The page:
Restoring and protecting agricultural and forest landscapes
Land is a vital economic resource, particularly for developing countries, yet pressure on that resource is growing amid fast-rising global demand for agricultural and forestry commodities – food, fuel, fibre and timber. With the global population expected to grow by 1.2 billion by 2030, and the global middle class set roughly to double by 2030, the pressure will only increase.2 About 70% more food calories will need to be produced by 2050, while demand for wood products will increase three- to fourfold.3 Most of the new demand is coming from emerging and developing economies, and most will need to be met by production increases in those countries.4
These trends create vital opportunities for economic growth, but they also pose great challenges. Agriculture and land use change, including deforestation, already produce roughly a quarter of global manmade greenhouse gas (GHG) emissions.5 Farmland and forests are also being degraded and lost at alarming rates, at a combined cost in the range of US$100 billion per year.6 Moreover, both agriculture and forests are also increasingly threatened by climate change. Restoring degraded landscapes and improving land use practices can reduce emissions, increase sequestrations, increase resilience and boost productivity.
Healthy forest cover provides multiple key ecosystem services, including better water management, improved air quality and increased above-ground and soil carbon, which are critical goals in their own right that support surrounding communities and agricultural production. Interventions in agriculture seeking to achieve the “triple wins” of increased productivity, greater resilience and mitigation of GHG emissions simultaneously are typically referred to as “climate-smart agriculture (CSA)”, and often also include increasing tree and shrub cover.7 Adding tree and shrub cover in degraded agricultural landscapes can help to fix nitrogen, increase soil carbon, stabilise soils, increase water retention, improve soil fertility and improve responses to synthetic fertilisers.8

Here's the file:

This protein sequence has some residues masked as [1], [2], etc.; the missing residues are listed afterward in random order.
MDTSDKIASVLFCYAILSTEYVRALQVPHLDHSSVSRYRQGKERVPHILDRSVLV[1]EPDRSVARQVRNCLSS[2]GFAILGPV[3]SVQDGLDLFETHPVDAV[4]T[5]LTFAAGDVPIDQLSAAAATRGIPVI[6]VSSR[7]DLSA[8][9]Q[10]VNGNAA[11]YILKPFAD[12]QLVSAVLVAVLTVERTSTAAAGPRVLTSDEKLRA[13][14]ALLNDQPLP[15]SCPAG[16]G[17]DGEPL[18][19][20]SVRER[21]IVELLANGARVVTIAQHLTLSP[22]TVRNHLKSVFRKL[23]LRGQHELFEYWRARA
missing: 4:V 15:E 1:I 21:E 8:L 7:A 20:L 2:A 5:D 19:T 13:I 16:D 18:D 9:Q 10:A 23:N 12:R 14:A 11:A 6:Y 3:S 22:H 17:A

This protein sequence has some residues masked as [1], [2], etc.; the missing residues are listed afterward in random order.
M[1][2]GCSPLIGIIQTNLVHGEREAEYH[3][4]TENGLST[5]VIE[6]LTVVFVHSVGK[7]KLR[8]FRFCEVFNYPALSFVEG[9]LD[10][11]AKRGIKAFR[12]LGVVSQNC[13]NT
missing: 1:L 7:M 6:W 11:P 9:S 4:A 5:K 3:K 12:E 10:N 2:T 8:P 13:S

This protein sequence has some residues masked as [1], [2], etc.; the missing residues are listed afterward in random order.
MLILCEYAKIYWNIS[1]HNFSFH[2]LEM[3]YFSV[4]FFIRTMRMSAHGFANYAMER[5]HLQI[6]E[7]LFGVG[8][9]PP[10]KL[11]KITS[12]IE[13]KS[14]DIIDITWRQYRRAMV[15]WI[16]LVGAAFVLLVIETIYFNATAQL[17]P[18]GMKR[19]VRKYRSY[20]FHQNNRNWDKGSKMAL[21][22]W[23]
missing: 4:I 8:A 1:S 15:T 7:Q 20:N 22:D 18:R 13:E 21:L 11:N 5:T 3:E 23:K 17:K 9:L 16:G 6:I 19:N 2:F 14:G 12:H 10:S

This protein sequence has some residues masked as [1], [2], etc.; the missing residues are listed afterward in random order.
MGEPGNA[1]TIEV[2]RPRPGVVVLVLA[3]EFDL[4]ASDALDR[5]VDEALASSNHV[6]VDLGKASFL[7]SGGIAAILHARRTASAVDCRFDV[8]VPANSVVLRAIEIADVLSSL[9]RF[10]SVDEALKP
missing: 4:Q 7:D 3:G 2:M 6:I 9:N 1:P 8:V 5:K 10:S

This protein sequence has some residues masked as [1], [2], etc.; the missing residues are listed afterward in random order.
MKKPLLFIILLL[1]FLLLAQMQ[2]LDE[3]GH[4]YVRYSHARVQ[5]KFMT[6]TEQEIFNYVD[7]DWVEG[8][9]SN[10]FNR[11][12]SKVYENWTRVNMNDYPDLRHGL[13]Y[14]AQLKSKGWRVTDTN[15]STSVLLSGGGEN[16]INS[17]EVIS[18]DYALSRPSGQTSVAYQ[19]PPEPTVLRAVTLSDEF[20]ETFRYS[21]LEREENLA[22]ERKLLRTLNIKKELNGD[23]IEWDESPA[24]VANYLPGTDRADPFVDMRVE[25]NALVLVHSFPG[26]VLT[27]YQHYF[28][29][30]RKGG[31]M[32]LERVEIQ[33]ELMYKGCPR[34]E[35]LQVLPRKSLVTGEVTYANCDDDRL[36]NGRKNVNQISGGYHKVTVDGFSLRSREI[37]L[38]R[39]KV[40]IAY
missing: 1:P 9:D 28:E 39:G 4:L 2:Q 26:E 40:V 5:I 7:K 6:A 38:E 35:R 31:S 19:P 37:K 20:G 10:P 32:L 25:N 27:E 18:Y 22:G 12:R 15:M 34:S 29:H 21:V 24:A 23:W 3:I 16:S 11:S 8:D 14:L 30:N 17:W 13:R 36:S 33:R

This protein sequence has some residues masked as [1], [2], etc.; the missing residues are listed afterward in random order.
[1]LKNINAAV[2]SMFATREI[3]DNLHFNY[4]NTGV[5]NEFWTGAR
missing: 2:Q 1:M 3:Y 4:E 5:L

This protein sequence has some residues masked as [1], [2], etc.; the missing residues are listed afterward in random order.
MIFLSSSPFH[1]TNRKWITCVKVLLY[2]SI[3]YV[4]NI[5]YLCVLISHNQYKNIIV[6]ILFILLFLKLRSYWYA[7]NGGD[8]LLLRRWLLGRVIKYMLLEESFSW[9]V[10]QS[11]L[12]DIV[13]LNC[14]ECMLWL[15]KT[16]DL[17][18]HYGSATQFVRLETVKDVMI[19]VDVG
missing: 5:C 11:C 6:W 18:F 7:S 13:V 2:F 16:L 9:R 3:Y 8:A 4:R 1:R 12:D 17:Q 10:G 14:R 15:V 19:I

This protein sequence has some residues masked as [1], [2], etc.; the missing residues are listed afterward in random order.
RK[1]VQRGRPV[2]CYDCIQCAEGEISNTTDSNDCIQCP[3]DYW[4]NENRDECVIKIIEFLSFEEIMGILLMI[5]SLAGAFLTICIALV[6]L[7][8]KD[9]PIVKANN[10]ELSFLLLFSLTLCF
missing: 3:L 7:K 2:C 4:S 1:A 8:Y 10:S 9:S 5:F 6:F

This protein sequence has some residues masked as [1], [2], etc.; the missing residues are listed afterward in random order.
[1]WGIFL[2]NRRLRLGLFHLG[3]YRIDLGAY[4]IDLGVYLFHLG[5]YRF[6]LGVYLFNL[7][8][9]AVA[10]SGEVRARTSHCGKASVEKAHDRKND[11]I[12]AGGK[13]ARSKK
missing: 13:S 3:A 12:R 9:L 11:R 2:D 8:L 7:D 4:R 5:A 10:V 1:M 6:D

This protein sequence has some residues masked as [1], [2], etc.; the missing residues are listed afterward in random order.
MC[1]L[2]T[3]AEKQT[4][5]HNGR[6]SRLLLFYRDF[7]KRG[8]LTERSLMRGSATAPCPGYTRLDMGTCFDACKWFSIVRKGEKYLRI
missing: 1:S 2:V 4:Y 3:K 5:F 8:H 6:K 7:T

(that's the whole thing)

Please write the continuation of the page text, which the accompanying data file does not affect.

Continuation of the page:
Forest and agricultural landscape conservation and restoration at scale require strong national policies. National or provincial governments are necessarily in the lead. Key policies include those affecting agricultural and forest technology generation and distribution; market access and infrastructure, regulations and other institutions affecting land access; ownership and zoning, the recognition and enforcement of rights to land and the rule of law; codes governing investments, foreign participation and dispute resolution; and the generation, processing and use of information and other ingredients that provide transparency and permit better social management of land for the benefit of all.
While national governments must lead, progress at the global scale requires a much larger financial effort than has been seen